The State Library of Pennsylvania Lunch And Learn Program invited me to talk about about my experiences self-publishing Special Risk. Since they asked, I compiled the steps of my process and shared it with them today. It was quite a lengthy list!
- Write the best book you can.
- Have it professionally edited.
- Find beta readers and use them. (Offer them a free book – but ask for a review in exchange.)
- Decide on the format (ebook, paperback, hardcover, audio).
- Decide on pricing.
- Set a publication date.
- Create a beautiful, appropriate, eye-catching cover (or have someone design it for you).
- Lay out the interior.
- Develop your marketing plan.
- Create an author website.
- Create an author presence on social media. (Pick one or two, you don’t have to use them all.)
- Print your book.
- Promote your book.
Resources for Self-Publishing
There are lots of places to look for information on self-publishing. Here are a few to get you started:
- Alliance of Independent Authors, or ALLi, is a professional association of self-published writers. Be sure to read “Self Publishing Today: An Overview” by Orna Ross from their Advice section.
- Reedsy.com – offers educational information and connections to professional editors, designers, and marketers. High quality connections with proven track records.
- JaneFriedman.com – lots of good information on nonfiction and fiction, including recommended resources. Sign up for her once-a-week newsletter.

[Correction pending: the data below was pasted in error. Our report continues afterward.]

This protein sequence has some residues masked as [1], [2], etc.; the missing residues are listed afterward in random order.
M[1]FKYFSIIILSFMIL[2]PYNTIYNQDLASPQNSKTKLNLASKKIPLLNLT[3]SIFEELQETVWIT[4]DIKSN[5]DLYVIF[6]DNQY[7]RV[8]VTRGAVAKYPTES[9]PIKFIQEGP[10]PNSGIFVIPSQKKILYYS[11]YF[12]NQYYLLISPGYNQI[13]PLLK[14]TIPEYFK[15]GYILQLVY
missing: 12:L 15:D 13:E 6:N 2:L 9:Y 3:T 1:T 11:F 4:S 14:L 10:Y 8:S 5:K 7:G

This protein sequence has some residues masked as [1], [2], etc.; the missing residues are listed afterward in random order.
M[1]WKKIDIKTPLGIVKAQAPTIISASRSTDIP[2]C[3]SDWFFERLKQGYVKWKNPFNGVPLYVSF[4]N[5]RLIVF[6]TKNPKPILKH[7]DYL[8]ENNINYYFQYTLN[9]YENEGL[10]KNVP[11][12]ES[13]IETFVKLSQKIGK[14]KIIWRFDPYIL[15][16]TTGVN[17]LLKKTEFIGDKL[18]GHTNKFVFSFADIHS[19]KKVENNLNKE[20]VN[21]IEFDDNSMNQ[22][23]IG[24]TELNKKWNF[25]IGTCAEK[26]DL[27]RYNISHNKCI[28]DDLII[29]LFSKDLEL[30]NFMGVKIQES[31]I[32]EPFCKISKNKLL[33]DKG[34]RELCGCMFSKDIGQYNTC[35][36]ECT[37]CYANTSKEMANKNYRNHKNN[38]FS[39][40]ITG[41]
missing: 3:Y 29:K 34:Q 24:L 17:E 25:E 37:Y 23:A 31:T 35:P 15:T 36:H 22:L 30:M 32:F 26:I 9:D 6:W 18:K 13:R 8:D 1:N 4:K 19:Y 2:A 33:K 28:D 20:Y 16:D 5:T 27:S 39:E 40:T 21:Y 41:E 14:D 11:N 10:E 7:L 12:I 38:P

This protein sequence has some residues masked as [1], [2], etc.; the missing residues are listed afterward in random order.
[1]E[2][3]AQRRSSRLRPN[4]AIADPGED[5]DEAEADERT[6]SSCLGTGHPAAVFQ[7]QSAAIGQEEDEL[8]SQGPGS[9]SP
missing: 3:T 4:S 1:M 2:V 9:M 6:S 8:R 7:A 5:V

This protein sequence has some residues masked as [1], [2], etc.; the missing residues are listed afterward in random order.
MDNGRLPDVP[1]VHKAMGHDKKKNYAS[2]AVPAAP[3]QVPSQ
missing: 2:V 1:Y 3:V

- Pennwriters.org – helps writers at every stage of the writing and publishing process. I especially recommend their yearly conference and their critique groups.
- kdp.com (Kindle Direct Publishing), Amazon’s publishing arm. Their site holds information about publishing books using their services, but it’s worth reviewing their information even if you are going through a different publisher or distributor. If you are publishing an ebook, it’s likely you will need them.
- On Facebook, 20booksto50K – you’ll need a Facebook account to look at this. Because of the group’s size (53,519 members by today’s count), the page is a little like the Wild West at times. This huge group has a resources area (look under “Guides”) that is quite valuable. It may take a while to find what you need there, but the information is well worth it. The administrators and moderators, as well as most members, believe in writers helping writers. A phrase you often see posted is “A rising tide floats all boats.” The idea is that even though we’re in competition, we can be kind and help each other, too.
As a bonus during my talk, I included a sneak peek of the cover art for the next book in the series, Flood Risk. And now you can see it, too! The bridge is one that spans the Cumberland River in Nashville. The instrument below it is a mandolin.